community-acquired pneumonia

Guidance for Managing Community-Acquired Pneumonia in Immunocompromised Patients Is Published

A multidisciplinary panel of 45 physicians has developed a consensus statement that provides guidance on the initial management strategies that should be considered among immunocompromised patients with suspected community-acquired pneumonia (CAP).

According to the statement’s authors, while current guidelines for CAP management have aided in standardizing initial empiric therapy, the guidelines have not included guidance for the treatment of immunocompromised patients.

“Immunocompromised patients have been excluded from guidelines because of their need for complex, often individualized, treatment, the expanded spectrum of potential pathogens, and their exclusion from the large prospective studies of antibiotic efficacy used to support guideline recommendations,” the authors wrote.

The panel members—who all had experience in managing CAP in patients who are immunocompromised—reviewed all available English literature on the topic. After doing this and reaching consensus, the panel developed 21 general suggestions on empiric therapy, microbiological work-up, likely pathogens, site of care, and population definitions.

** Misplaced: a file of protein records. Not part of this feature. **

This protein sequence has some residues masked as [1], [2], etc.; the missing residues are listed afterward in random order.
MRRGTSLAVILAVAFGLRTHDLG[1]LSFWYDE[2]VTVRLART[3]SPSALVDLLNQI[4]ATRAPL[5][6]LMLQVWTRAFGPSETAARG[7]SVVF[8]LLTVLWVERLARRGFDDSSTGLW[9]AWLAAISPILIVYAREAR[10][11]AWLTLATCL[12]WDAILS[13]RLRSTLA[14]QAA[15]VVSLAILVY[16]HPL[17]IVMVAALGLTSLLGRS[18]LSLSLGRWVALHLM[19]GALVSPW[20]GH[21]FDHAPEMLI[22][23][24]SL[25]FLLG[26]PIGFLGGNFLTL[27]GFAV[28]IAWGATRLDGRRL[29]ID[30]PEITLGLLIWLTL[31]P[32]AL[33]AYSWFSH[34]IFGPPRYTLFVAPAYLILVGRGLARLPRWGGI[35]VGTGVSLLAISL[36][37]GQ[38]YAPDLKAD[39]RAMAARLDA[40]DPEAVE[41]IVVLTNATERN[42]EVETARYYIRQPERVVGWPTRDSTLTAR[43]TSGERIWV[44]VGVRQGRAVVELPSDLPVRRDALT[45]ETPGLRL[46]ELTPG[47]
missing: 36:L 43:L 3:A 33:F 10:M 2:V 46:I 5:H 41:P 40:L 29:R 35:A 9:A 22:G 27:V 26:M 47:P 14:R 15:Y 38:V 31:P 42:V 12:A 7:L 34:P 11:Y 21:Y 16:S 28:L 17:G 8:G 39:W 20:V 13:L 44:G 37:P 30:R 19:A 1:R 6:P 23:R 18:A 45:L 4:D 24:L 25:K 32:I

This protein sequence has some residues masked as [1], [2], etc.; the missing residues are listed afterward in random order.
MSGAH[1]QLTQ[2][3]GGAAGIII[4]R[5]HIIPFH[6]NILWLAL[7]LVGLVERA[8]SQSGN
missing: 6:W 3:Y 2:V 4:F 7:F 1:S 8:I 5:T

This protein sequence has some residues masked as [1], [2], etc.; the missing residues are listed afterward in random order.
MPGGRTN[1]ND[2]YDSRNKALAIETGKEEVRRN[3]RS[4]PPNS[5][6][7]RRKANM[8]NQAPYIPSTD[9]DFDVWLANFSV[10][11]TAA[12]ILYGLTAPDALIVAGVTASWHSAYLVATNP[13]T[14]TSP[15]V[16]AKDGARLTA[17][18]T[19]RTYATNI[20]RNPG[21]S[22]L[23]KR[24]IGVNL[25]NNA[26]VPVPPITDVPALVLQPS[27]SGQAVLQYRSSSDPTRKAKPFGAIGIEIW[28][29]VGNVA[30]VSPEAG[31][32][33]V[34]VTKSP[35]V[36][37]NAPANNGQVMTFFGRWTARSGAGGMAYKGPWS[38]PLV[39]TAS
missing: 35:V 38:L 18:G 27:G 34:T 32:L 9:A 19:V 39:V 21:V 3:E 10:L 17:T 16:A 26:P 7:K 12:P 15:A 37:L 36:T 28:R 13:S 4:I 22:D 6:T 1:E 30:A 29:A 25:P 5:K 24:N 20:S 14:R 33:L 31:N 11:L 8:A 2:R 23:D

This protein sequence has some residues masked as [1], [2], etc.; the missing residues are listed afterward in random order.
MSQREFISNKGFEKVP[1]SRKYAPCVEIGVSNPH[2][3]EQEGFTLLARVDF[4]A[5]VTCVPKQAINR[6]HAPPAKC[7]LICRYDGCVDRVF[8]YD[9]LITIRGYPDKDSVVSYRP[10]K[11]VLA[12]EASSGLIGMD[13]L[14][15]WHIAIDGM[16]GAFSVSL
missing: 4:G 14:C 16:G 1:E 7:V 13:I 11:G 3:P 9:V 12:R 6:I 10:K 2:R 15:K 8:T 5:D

Among the suggestions for the management of CAP in patients who are immunocompromised were the following: 

  • The decision to perform a bronchoscopy or bronchoalveolar lavage should be individualized.
  • Initial empiric therapy targeting only the core respiratory pathogens can be administered without any additional risk factors for drug-resistant bacteria.
  • When risk factors for drug-resistant organisms or opportunistic pathogens are present and when the delay in empiric antimicrobial therapy will increase the patient’s risk for mortality, consider extending empiric therapy beyond core respiratory pathogens.
  • Use the presence of severe pneumonia as an indication to initiate empiric therapy for resistant gram-positive and gram-negative organisms, followed by rapid de-escalation if no multidrug-resistant pathogen is identified.
  • To cover the possibility of CAP due to methicillin-resistant Staphylococcus aureus (MRSA), consider administering initial empiric therapy among patients with a history of colonization or MRSA infection in the previous 12 months.
  • Do not begin empiric therapy to cover the possibility of CAP due to parasites.


“Despite our suggestions of empirical therapy for specific pathogens in specific situations, we stress the importance of making a concerted effort to establish a rapid and accurate etiologic diagnosis and to de-escalate complex therapies once a presumptive pathogen is properly ruled out,” the authors concluded. “It is also important to consider local susceptibility patterns when selecting empiric therapy.” 

—Colleen Murphy


Ramirez JA, Musher DM, Evans SE, et al. Management of community-acquired pneumonia in immunocompromised adults: a consensus statement regarding initial strategies. Chest. Published online June 16, 2020. doi:10.1016/j.chest.2020.05.598